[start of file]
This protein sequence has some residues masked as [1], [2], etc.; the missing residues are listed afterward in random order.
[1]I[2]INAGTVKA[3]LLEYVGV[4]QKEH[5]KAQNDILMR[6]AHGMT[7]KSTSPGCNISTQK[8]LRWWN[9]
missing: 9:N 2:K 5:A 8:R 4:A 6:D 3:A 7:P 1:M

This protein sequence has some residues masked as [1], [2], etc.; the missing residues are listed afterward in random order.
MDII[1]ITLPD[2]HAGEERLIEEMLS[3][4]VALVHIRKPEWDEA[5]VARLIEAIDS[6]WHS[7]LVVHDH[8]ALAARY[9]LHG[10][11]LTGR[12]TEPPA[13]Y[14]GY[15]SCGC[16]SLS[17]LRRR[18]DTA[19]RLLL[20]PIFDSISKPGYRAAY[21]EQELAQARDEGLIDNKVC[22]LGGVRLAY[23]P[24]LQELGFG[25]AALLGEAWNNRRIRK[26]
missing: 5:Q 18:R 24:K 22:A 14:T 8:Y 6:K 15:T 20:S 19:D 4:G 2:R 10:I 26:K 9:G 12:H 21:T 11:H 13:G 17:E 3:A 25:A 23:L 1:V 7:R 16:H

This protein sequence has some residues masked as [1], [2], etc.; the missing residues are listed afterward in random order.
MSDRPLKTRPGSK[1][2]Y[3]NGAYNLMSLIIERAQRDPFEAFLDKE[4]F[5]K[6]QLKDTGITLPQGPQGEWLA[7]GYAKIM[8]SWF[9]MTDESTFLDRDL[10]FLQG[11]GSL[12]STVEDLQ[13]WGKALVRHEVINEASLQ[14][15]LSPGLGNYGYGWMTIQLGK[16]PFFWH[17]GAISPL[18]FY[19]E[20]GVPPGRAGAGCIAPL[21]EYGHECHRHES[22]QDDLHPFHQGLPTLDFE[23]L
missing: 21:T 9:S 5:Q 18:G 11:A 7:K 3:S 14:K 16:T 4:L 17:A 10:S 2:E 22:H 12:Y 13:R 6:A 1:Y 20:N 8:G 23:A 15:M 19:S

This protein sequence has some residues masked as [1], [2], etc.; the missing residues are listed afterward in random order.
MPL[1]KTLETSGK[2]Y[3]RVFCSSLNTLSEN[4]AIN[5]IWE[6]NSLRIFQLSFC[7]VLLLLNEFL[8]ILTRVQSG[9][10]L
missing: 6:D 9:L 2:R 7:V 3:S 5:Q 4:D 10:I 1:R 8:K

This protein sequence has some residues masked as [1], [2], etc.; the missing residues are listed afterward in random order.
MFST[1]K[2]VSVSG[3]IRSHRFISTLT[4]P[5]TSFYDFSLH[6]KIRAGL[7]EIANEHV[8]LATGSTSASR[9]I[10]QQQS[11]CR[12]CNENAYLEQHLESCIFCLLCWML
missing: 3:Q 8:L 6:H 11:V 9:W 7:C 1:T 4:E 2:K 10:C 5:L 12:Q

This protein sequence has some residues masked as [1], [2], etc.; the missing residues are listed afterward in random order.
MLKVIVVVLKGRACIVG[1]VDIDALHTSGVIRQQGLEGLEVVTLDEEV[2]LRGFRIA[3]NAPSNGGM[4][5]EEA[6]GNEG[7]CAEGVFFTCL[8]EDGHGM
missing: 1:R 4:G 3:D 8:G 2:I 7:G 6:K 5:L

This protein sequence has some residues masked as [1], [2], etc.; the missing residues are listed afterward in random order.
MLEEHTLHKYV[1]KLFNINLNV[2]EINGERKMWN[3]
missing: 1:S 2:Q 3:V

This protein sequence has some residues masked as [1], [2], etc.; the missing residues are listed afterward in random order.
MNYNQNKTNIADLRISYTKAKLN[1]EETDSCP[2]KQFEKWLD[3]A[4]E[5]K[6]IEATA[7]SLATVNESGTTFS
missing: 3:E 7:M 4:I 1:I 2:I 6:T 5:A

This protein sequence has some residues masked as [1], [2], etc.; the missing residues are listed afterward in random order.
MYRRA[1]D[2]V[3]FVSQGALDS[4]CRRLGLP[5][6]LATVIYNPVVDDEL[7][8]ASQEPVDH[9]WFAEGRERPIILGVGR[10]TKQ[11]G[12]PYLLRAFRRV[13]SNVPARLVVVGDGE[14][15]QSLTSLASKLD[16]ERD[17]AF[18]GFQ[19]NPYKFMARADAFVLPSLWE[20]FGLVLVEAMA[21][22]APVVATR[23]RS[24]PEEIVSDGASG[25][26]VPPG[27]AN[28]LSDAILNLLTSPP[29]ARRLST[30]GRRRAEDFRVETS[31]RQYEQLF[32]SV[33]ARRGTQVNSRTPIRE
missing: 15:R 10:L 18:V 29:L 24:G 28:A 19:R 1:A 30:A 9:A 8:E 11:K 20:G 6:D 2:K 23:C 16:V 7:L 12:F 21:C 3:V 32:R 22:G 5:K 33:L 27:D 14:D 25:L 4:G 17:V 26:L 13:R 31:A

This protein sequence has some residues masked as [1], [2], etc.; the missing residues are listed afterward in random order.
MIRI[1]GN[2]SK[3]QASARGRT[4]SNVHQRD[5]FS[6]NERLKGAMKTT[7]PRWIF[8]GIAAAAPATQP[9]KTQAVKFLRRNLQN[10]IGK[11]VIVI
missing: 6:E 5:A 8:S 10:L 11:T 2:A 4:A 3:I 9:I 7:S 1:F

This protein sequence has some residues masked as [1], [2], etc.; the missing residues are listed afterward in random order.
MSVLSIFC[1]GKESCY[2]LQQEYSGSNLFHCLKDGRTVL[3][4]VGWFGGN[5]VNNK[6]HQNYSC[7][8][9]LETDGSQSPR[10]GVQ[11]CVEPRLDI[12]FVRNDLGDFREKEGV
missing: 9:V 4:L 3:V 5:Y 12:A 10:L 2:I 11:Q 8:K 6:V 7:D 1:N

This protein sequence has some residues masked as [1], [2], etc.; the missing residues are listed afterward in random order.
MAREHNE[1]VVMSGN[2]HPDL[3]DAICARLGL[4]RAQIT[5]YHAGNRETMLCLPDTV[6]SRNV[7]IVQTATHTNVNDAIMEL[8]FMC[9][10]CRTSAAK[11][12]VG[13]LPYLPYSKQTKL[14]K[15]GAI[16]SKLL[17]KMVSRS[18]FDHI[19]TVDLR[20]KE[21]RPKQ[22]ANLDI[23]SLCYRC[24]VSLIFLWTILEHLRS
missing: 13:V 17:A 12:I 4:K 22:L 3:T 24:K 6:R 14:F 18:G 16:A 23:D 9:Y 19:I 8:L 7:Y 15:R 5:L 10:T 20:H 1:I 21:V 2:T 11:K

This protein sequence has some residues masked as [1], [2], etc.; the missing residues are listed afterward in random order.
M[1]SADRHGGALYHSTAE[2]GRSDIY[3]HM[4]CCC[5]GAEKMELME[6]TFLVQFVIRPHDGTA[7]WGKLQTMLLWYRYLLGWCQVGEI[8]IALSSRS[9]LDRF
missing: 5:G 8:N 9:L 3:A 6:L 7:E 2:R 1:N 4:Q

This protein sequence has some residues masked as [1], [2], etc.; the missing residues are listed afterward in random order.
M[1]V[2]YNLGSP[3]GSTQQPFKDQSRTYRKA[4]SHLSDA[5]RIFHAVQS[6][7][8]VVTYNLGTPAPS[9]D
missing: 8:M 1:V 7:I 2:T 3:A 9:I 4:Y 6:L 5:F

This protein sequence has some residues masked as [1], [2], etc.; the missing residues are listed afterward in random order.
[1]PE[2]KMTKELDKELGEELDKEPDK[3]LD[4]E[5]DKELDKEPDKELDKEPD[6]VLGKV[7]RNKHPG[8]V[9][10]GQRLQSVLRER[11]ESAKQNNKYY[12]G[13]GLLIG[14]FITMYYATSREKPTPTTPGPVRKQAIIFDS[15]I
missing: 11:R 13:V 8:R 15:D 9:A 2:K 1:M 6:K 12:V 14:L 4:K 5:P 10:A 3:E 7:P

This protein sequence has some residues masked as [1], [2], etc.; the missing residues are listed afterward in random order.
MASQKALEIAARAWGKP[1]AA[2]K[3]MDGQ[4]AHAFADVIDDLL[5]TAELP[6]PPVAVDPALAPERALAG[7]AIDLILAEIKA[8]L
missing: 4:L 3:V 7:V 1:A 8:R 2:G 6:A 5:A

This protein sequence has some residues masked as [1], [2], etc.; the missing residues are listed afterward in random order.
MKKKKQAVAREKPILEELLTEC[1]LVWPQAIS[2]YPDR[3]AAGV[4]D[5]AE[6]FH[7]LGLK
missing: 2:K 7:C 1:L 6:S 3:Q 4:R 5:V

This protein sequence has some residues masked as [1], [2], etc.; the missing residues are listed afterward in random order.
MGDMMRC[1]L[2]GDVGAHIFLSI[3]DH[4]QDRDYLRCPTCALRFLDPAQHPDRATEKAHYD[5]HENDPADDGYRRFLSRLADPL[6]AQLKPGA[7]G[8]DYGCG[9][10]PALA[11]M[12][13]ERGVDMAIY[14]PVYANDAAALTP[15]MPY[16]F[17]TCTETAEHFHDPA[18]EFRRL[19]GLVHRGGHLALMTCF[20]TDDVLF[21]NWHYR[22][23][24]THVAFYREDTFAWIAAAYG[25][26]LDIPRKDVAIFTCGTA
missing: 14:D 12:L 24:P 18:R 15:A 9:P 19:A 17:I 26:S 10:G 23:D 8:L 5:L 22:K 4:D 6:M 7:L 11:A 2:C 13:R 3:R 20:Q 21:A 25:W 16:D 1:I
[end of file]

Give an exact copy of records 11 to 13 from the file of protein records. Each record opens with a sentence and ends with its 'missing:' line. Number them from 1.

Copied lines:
This protein sequence has some residues masked as [1], [2], etc.; the missing residues are listed afterward in random order.
MSVLSIFC[1]GKESCY[2]LQQEYSGSNLFHCLKDGRTVL[3][4]VGWFGGN[5]VNNK[6]HQNYSC[7][8][9]LETDGSQSPR[10]GVQ[11]CVEPRLDI[12]FVRNDLGDFREKEGV
missing: 9:V 4:L 3:V 5:Y 12:A 10:L 2:I 11:Q 8:K 6:V 7:D 1:N

This protein sequence has some residues masked as [1], [2], etc.; the missing residues are listed afterward in random order.
MAREHNE[1]VVMSGN[2]HPDL[3]DAICARLGL[4]RAQIT[5]YHAGNRETMLCLPDTV[6]SRNV[7]IVQTATHTNVNDAIMEL[8]FMC[9][10]CRTSAAK[11][12]VG[13]LPYLPYSKQTKL[14]K[15]GAI[16]SKLL[17]KMVSRS[18]FDHI[19]TVDLR[20]KE[21]RPKQ[22]ANLDI[23]SLCYRC[24]VSLIFLWTILEHLRS
missing: 13:V 17:A 12:I 4:K 22:L 3:T 24:K 6:R 14:F 18:G 16:A 23:D 9:Y 19:I 8:L 7:Y 15:R 5:L 10:T 20:H 1:I 21:V 2:T 11:K

This protein sequence has some residues masked as [1], [2], etc.; the missing residues are listed afterward in random order.
M[1]SADRHGGALYHSTAE[2]GRSDIY[3]HM[4]CCC[5]GAEKMELME[6]TFLVQFVIRPHDGTA[7]WGKLQTMLLWYRYLLGWCQVGEI[8]IALSSRS[9]LDRF
missing: 5:G 8:N 9:L 3:A 6:L 7:E 2:R 1:N 4:Q